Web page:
• But threats don't necessarily need to be strong to validate some precautions, if you put a car online because it's unique, expensive or the owner did something stupid, you typically want to share the emotion, but not risk any damage to the owner; be that online ridicule and harassment or a huge influx of people wanting to buy their unique car or take pictures with it. That's more likely to happen though has less impact. One might still find it worthwhile to defend against it in particular when it's so easy. (And you don't actually really know the threat level for yourself now or in the future)
1

It's not about the number, it's about the time & place.

Most pictures store a place (GPS coordinates) and a timestamp today, or would allow a placement based on the image content.

Posted images could suggest where a specific person was at the time of taking of the picture.

  • Not applicable for most pictures online as sites like Facebook strip all metadata. – JonathanReez Apr 17 at 17:55
1

Because of the of the internet is so easy to gain people's information. The last thing you want is someone tracking you down because they like the way your vehicle looks, or they want the stereo out of it, or they like the way the girl next door looks, or something of that nature. So most of the time it is done for privacy issues.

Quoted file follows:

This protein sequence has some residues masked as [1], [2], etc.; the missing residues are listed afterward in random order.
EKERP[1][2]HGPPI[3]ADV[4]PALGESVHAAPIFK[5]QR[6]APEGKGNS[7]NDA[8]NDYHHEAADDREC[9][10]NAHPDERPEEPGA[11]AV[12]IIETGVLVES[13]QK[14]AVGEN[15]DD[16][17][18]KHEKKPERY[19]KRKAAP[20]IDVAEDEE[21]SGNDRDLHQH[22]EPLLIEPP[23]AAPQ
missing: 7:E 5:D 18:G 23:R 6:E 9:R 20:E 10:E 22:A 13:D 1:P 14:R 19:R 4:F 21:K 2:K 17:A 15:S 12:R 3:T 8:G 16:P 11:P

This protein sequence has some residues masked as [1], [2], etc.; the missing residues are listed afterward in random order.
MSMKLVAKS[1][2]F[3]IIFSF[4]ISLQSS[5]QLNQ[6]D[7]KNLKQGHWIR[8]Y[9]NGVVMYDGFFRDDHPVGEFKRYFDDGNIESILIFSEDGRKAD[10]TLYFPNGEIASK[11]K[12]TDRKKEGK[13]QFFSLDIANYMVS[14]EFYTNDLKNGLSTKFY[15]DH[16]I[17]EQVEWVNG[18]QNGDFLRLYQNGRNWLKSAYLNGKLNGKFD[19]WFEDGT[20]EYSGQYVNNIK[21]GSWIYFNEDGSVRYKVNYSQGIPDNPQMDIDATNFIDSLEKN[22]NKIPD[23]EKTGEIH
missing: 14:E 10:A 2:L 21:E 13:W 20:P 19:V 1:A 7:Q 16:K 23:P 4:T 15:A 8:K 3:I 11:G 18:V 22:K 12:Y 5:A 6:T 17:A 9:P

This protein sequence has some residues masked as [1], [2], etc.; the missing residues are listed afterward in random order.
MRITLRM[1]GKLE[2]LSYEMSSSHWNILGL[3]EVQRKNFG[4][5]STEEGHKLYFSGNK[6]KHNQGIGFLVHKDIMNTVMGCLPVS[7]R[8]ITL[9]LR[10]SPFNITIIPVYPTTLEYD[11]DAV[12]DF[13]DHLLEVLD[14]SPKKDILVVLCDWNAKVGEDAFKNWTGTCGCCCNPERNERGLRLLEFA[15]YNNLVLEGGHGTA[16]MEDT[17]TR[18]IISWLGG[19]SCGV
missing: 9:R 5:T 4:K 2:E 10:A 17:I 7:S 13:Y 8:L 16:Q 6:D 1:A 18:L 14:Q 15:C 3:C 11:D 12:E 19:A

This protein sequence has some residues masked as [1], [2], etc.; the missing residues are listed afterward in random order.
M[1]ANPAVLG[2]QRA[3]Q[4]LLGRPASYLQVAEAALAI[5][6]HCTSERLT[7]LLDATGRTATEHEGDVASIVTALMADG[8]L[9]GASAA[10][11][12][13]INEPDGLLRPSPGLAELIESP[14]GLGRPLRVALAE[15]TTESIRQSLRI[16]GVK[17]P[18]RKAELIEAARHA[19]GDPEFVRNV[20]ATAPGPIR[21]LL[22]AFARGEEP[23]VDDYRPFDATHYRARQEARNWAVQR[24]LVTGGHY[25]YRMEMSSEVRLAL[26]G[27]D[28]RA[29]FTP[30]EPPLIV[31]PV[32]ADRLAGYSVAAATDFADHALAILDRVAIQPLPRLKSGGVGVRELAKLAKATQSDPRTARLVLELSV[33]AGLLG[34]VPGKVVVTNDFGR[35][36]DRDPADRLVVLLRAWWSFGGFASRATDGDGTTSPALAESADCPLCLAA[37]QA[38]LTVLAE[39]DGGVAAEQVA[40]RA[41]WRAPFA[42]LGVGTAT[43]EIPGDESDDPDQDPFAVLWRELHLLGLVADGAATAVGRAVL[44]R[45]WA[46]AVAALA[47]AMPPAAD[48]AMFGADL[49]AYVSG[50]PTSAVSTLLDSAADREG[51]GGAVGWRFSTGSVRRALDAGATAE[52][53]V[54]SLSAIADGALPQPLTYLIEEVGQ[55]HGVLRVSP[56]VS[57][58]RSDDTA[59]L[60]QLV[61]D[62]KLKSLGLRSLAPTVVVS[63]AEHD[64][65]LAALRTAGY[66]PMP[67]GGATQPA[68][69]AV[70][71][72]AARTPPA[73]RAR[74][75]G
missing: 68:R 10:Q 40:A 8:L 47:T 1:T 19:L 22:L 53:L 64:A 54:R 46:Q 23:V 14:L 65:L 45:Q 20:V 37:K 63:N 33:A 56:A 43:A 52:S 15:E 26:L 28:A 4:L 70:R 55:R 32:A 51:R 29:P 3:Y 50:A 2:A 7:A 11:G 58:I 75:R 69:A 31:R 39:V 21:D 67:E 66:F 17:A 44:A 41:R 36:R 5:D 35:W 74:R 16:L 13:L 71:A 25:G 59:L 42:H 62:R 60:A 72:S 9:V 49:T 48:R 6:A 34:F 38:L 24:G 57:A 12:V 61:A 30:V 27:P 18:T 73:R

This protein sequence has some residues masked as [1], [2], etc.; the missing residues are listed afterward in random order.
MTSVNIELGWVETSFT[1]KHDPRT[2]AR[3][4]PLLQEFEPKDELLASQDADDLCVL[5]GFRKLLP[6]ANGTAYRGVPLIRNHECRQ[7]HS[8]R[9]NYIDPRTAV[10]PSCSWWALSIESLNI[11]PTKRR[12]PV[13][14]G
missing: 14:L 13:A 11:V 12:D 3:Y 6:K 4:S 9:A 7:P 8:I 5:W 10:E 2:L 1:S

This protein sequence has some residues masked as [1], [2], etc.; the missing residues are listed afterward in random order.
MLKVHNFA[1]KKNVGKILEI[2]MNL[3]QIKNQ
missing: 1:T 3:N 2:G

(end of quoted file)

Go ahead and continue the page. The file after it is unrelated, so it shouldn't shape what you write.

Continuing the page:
0

In the US it's common practice to blur license plates. This is another basic difference between N.America and elsewhere. In the US because of state's rights, each state has their own laws regarding plates. In Michigan, where I live, the plate goes with the owner.. You can transfer a plate from a car you sold, to a new car. And we are required to just have a rear plate, renewed each year by putting a color coded year tab over the previous years. That gives away the registered owners birth month. Our plates are valid from birth month to birth month. In California, unless it's changed recently, the plates stay with the car for the life of the car, from owner to owner. And they are required to have plates both front and back. We can get vanity plates for an extra charge, but generally plates that need to be purchased are in numerical order when delivered to the office. But with three to 15 lines at the Sec. of State office, and over a hundred offices throughout the state, you can say plate numbers are random. Each state has their own rules, so available personal info could be easier in one state than another. I never gave the blurred license plate thing a second thought. Other than high traffic video, at a longer distance, all plates are commonly blurred. It's too easy to get the info on a person if you know the plate number. With privacy, comes people who want to exploit that.

0